My father’s greeting to the Dean of Magic floats back to us. My sister and her husband cross the hall to join my parents. I should probably retreat to my bedroom, but since no one seems to remember my existence, I linger.
“Jen, so good to see you.” The Dean of Magic extends his hand. My sister accepts it with a cool expression. An equally false pleasantry rolls off her tongue.
Behind the dean, almost hunched against the exit, a second, sullen figure examines the entryway. His torn jeans and scruffy shirt look distinctly out of place in the pristine order of Helenia’s presidential residence. The jacket has seen better days, threadbare at its seams and loose on his slender frame. His black hair, chin length and wavy, probably hasn’t touched a comb today. Our gazes lock, and his sharp brown eyes narrow in contempt so strong that it sends a jolt of fear up my spine.
The moment breaks when the dean introduces him to my sister. “You know the Drezda family, don’t you? This is their second son, Kiran.”
Surprise ripples through me. The Drezdas, prominent in politics and magic both, have half a dozen children, one of whom was in my year at high school. Everyone knew of her older brother Kiran, the delinquent, though no one ever saw him.
He tips his chin at Jen in acknowledgment. She doesn’t bother proffering a hand.
“Shall we sit?” the dean asks my father, who gestures to the open front room.
The group passes to the sofas within. Since no one has bothered to acknowledge me, I slink behind them and settle in a corner chair, with a perfect view of the whole group. Kiran alone spares me a glance, his eyes caustic and his shoulders stiff.
My father clears his throat in the stifling atmosphere. “Jen, you might remember Kiran from the academy. He was there when you and Tana first enrolled.”
Sheer and utter cynicism rolls across her face.
“She wouldn’t remember me,” Kiran says before she can reply. “I dropped out young. That’s what most duds do.”
“Now, Kiran—” says the dean. He reaches with a reassuring hand, but the delinquent jerks away.
“This is a waste of time. I know my parents are desperate, but just because Scarface here finally sparked doesn’t mean the rest of us failures—”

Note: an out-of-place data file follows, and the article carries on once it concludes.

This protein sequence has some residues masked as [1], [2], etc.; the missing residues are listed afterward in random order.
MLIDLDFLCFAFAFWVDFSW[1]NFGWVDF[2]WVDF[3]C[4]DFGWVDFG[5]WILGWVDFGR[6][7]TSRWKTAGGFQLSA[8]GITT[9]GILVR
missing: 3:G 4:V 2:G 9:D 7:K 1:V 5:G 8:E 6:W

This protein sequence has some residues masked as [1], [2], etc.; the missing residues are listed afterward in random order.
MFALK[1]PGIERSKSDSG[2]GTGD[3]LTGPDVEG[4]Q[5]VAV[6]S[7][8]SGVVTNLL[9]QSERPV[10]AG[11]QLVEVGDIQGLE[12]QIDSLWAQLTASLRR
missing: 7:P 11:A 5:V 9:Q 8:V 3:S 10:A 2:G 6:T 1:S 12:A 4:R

He doesn’t get any further. Like lightning, my sister’s husband lunges from one sofa to the other. He clamps an iron grip around Kiran’s throat and drags him forward, their noses within two inches. A guttural growl rumbles through his lips.
“What did you call my wife?”
Silence smothers the room. Kiran, his eyes bulging, can’t speak. The rest of us stare, aghast.
My sister recovers from her shock. “Dima,” she says, and nothing more. Her husband spares her a glance. His mouth twists in discontent, but he shoves his victim away. Kiran lands in his seat with a cough and a sputter, one hand at his discoloring neck as he gapes at the otherworldly brute who yet towers over him.
The Demetrios of legends, a powerful warrior, may well stand in our midst. Never could I believe it more than in this rigid moment.
“Watch your mouth, runt,” Dima says in accented menace. “You owe your very life to Anjeni.” He returns to his wife, ignoring the awestruck, stricken stares fixed upon him. An amused smile trembles upon Jen’s lips as he settles beside her, and when he plants a kiss upon her jaw, she barely suppresses a laugh.
No one moves. Who knew the muscled barbarian even spoke Helenaic?
If you missed Chapter 1, you can read it here. Eidolon lingers at the Chapter 12 mark while Kate winds up another project.
Its predecessor, Namesake, is available in print and eBook on Amazon.